The  Weizmann  Institute  of  Science
                  Faculty of Mathematics and Computer Science
 
                          Vision and Robotics Seminar
 
                  Room 141 (faculty lounge), Ziskind Building
                          on Sunday, January 15, 2012
                                    at 11:00
 
                    Note the unusual day, time and location
 
                                  David Jacobs
                             University of Maryland
 
                                 will speak on
 
                      Fast, Wavelet-Based Image Comparison
 
Abstract:
We wish to compare images in a way that allows us to consider two images to be
similar even when there are some deformations that change their shape, or
lighting variation that changes their intensity.  I will discuss our recent
work showing that we can perform image comparisons that are insensitive to
these transformations very efficiently by operating in the wavelet domain.
First, I will present an approximation algorithm for computing the Earth
Mover-Fs Distance (EMD), a metric for comparing probability distributions.
This can be used to match image descriptors, or histograms, accounting for
deformations or other variations in appearance.  Using a wavelet-based
representation, we construct an accurate, linear time algorithm for computing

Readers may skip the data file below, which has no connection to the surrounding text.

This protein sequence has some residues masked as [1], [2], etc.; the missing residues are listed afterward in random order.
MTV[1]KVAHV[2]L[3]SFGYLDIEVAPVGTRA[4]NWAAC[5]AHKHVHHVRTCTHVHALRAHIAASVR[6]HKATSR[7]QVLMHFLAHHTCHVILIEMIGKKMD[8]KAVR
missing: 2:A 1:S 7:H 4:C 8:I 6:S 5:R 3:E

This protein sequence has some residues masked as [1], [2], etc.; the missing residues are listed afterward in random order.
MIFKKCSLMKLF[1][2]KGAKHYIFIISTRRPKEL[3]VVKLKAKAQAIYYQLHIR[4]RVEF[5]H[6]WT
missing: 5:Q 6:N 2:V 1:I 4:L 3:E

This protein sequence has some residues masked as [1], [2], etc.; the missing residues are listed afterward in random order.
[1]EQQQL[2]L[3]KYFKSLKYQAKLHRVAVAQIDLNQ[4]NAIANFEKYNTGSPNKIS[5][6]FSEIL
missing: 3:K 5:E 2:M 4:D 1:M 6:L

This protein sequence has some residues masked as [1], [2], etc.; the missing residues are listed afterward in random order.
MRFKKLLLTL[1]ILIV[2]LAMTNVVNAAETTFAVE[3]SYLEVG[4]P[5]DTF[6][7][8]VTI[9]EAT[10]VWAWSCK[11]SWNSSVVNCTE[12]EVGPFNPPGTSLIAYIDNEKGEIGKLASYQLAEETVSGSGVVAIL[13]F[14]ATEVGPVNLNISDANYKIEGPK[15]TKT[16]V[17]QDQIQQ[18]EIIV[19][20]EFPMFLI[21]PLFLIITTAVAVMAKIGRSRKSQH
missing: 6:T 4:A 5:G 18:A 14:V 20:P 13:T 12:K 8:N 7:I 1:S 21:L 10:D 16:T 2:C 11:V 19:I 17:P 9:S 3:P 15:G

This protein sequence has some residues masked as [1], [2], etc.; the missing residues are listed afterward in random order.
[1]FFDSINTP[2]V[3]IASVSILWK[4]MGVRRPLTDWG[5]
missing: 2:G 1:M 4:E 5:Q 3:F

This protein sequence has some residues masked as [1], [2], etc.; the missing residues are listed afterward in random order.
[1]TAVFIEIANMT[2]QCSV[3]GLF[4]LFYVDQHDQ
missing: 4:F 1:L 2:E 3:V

the EMD. Next, we consider image matching in the presence of lighting
variation.  We attack this problem by defining a local cost on small image
changes that is insensitive to the effects of lighting variation.  We use this
cost to define a Riemannian manifold of images, in which geodesic distance is
used to measure the similarity of images when there are larger variations in
lighting.  We show that these geodesic distances can also be approximated
efficiently by computing them in the wavelet domain.   Combining these ideas,
we obtain a single image comparison method that is insensitive to lighting
changes and moderate changes in shape, and that can be computed about as
quickly as normalized correlation.  We demonstrate that this produces
state-of-the-art face recognition results in the presence of lighting and
expression changes.
 
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Technion Math Net-2 (TECHMATH2)
Editor: Michael Cwikel   <techm@math.technion.ac.il> 
Announcement from: Yaeli Malka   <yaeli.malka@weizmann.ac.il>